For one thing, as you probably already assumed, having your content get deleted after a day means that you need to be smart with how you prepare video content. Creating a longer video then cutting it into snap-friendly snippets will be a lot better use of your time than creating a bunch of smaller ones. You also want to be creative with your image editing to add your own brand flair to more generic images/videos. Demographics also matter. There’s no denying that Snapchat is the domain of millennials and younger generations. Trying to target Snapchat toward, say, a senior living facility is pretty much a waste of time and assets.

How Are Companies Using Snapchat? A great example of using Snapchat’s features and demographics to a marketing advantage is the Sour Patch Kids campaign in 2014. The brand, targeting teen fans of the candy, used the Sour Patch Kids characters in a series of Snapchat content targeting different events and holidays. The fun, simple approach was a perfect match for the fast pace of Snapchat, and it was reflected in the high amounts of impressions and engagements the campaign achieved.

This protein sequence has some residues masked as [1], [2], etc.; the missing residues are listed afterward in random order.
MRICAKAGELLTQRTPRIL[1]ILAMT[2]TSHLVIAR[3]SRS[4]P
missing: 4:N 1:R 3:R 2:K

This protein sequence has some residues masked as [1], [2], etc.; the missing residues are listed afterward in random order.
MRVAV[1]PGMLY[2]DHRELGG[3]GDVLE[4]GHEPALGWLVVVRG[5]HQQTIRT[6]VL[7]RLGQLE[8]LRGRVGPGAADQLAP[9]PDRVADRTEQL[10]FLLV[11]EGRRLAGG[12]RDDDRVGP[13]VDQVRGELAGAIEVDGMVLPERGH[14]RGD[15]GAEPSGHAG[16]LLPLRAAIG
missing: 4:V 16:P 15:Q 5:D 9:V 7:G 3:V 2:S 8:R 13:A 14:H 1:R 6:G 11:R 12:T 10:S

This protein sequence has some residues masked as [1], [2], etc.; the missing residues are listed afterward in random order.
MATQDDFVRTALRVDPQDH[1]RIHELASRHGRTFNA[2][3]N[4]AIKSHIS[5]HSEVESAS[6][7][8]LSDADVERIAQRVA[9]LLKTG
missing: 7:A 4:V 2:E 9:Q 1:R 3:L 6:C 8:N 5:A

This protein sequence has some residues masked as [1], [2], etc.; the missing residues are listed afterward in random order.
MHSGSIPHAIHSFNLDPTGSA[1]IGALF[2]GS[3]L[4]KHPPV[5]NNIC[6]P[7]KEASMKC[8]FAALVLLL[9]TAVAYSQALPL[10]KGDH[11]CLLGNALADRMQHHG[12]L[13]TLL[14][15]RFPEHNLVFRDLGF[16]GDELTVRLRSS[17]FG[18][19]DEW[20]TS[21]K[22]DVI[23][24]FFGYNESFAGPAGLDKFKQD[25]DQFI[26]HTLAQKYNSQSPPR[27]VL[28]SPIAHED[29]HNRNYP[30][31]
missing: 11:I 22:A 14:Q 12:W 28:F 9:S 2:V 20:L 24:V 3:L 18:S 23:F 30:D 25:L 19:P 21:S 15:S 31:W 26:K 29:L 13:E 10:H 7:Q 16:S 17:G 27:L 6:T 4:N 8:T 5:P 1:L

Facebook Live

Over 2 billion people have watched Facebook Live, so needless to say, the audience is there. Facebook Live videos also get more engagement than conventional Facebook videos; however, as a lot of television personalities can tell you, managing a live production isn’t easy. 

One of the main things that you need to understand is that you want to strike a balance between coming off as relatable while maintaining a sense of polish. Plenty of planning should go into production before any live videos start, but you should still strive to capture that unedited, raw feeling that draws interest over other types of video content. People like the idea of getting a behind-the-scenes “real” look at your business. Equally important is rigorous testing of your video equipment and internet connection to make sure that all things work well when it’s time to go live.